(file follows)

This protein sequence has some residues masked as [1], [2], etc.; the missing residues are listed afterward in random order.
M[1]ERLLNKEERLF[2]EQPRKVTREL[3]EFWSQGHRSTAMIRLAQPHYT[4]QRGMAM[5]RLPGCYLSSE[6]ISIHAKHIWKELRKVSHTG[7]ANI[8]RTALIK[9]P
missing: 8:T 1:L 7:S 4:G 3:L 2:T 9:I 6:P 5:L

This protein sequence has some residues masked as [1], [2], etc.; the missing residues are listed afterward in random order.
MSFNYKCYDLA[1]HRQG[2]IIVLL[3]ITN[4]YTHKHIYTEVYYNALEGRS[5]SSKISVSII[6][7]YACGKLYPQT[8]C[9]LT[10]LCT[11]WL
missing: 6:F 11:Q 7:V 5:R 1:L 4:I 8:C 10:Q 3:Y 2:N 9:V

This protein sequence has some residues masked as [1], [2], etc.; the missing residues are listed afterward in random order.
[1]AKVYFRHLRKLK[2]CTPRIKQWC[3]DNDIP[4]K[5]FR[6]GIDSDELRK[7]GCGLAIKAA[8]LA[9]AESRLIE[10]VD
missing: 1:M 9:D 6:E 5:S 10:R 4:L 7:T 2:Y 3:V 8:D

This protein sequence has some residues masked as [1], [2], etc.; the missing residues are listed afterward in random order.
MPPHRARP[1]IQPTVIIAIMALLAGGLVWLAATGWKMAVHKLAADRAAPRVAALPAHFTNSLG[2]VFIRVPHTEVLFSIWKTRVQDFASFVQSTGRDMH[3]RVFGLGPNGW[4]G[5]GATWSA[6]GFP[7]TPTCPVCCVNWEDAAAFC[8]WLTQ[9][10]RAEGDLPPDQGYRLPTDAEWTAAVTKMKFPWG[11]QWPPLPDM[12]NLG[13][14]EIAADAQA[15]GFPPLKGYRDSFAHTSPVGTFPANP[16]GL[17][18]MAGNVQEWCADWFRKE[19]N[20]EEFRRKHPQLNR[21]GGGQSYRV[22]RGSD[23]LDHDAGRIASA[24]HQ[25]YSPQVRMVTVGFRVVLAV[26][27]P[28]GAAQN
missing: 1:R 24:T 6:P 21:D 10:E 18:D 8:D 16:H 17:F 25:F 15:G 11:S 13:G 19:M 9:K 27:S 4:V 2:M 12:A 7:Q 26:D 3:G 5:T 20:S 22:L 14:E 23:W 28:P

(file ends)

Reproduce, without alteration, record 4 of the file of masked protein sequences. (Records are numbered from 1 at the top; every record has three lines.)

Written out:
This protein sequence has some residues masked as [1], [2], etc.; the missing residues are listed afterward in random order.
MPPHRARP[1]IQPTVIIAIMALLAGGLVWLAATGWKMAVHKLAADRAAPRVAALPAHFTNSLG[2]VFIRVPHTEVLFSIWKTRVQDFASFVQSTGRDMH[3]RVFGLGPNGW[4]G[5]GATWSA[6]GFP[7]TPTCPVCCVNWEDAAAFC[8]WLTQ[9][10]RAEGDLPPDQGYRLPTDAEWTAAVTKMKFPWG[11]QWPPLPDM[12]NLG[13][14]EIAADAQA[15]GFPPLKGYRDSFAHTSPVGTFPANP[16]GL[17][18]MAGNVQEWCADWFRKE[19]N[20]EEFRRKHPQLNR[21]GGGQSYRV[22]RGSD[23]LDHDAGRIASA[24]HQ[25]YSPQVRMVTVGFRVVLAV[26][27]P[28]GAAQN
missing: 1:R 24:T 6:P 21:D 10:E 18:D 8:D 16:H 17:F 25:F 15:G 11:S 13:G 19:M 9:K 27:S 4:V 2:M 12:A 7:Q 26:D 3:G 5:T 20:S 22:L 14:E 23:W 28:P